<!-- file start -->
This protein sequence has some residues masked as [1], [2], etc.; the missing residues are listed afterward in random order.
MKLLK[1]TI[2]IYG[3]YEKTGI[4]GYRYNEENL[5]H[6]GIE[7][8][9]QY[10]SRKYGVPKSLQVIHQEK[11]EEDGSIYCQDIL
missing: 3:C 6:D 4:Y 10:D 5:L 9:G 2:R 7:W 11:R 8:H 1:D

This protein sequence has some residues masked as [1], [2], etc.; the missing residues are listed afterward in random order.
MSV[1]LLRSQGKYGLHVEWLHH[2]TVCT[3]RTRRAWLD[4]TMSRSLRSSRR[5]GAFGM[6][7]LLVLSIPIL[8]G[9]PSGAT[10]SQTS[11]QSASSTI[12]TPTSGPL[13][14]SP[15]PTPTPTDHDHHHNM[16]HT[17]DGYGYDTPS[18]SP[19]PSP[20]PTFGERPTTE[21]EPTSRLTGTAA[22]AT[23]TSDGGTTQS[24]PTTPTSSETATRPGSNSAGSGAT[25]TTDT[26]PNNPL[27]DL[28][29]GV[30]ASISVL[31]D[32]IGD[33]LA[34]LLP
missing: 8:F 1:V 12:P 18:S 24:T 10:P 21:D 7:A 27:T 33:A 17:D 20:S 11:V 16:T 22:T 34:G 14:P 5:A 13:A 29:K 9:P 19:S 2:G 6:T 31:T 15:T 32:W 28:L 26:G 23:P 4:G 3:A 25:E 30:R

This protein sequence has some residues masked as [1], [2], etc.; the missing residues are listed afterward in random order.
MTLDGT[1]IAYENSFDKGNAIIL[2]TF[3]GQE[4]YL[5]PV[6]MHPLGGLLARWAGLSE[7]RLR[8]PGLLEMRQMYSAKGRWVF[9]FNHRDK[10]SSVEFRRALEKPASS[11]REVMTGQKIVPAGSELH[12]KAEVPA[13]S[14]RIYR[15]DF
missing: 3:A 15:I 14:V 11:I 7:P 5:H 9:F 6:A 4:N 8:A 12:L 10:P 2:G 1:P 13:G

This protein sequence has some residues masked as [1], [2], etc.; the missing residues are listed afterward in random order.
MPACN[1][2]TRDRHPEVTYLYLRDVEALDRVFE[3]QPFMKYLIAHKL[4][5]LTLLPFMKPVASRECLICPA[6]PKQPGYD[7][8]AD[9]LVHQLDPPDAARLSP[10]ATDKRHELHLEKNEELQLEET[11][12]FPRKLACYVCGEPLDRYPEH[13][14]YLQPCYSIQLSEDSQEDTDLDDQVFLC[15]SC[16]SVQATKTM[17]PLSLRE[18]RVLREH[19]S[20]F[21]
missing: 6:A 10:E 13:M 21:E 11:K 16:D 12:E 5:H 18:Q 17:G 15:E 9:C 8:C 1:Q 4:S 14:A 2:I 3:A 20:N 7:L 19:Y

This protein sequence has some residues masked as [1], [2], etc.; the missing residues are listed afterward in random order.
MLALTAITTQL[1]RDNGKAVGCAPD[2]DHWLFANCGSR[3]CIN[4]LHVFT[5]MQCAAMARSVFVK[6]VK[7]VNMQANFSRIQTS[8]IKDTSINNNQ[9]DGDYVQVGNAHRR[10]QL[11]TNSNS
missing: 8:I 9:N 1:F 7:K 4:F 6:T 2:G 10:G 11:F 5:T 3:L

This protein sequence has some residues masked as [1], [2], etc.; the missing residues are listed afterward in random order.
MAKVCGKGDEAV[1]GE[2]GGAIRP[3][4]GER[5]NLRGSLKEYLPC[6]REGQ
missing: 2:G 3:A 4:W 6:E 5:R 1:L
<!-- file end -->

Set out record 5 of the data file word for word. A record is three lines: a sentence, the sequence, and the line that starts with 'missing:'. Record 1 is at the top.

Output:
This protein sequence has some residues masked as [1], [2], etc.; the missing residues are listed afterward in random order.
MLALTAITTQL[1]RDNGKAVGCAPD[2]DHWLFANCGSR[3]CIN[4]LHVFT[5]MQCAAMARSVFVK[6]VK[7]VNMQANFSRIQTS[8]IKDTSINNNQ[9]DGDYVQVGNAHRR[10]QL[11]TNSNS
missing: 8:I 9:N 1:F 7:K 4:F 6:T 2:G 10:G 11:F 5:T 3:L